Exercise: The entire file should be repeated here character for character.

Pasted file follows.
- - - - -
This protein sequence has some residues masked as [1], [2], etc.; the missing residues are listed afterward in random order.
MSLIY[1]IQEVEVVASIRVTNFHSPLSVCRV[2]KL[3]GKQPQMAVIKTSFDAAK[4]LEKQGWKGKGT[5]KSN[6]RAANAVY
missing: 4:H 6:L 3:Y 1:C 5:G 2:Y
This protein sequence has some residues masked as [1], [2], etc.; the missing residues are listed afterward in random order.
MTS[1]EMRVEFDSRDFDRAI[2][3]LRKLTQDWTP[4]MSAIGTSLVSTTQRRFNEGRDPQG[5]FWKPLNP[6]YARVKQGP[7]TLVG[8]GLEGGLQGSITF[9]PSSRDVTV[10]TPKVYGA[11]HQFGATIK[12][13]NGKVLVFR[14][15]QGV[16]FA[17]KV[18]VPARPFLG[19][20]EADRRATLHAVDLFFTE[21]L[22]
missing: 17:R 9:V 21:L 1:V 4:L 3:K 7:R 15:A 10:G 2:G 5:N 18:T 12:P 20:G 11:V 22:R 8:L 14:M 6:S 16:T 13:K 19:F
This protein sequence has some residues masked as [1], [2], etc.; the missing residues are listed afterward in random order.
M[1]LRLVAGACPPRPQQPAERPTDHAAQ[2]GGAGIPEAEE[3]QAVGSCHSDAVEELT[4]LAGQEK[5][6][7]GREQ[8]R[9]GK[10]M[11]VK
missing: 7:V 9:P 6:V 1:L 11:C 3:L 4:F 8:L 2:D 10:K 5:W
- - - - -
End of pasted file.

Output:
This protein sequence has some residues masked as [1], [2], etc.; the missing residues are listed afterward in random order.
MSLIY[1]IQEVEVVASIRVTNFHSPLSVCRV[2]KL[3]GKQPQMAVIKTSFDAAK[4]LEKQGWKGKGT[5]KSN[6]RAANAVY
missing: 4:H 6:L 3:Y 1:C 5:G 2:Y
This protein sequence has some residues masked as [1], [2], etc.; the missing residues are listed afterward in random order.
MTS[1]EMRVEFDSRDFDRAI[2][3]LRKLTQDWTP[4]MSAIGTSLVSTTQRRFNEGRDPQG[5]FWKPLNP[6]YARVKQGP[7]TLVG[8]GLEGGLQGSITF[9]PSSRDVTV[10]TPKVYGA[11]HQFGATIK[12][13]NGKVLVFR[14][15]QGV[16]FA[17]KV[18]VPARPFLG[19][20]EADRRATLHAVDLFFTE[21]L[22]
missing: 17:R 9:V 21:L 1:V 4:L 3:K 7:R 15:A 10:G 2:G 5:N 18:T 12:P 20:G 11:V 22:R 8:L 14:M 6:S 16:T 13:K 19:F
This protein sequence has some residues masked as [1], [2], etc.; the missing residues are listed afterward in random order.
M[1]LRLVAGACPPRPQQPAERPTDHAAQ[2]GGAGIPEAEE[3]QAVGSCHSDAVEELT[4]LAGQEK[5][6][7]GREQ[8]R[9]GK[10]M[11]VK
missing: 7:V 9:P 6:V 1:L 11:C 3:L 4:F 8:L 2:D 10:K 5:W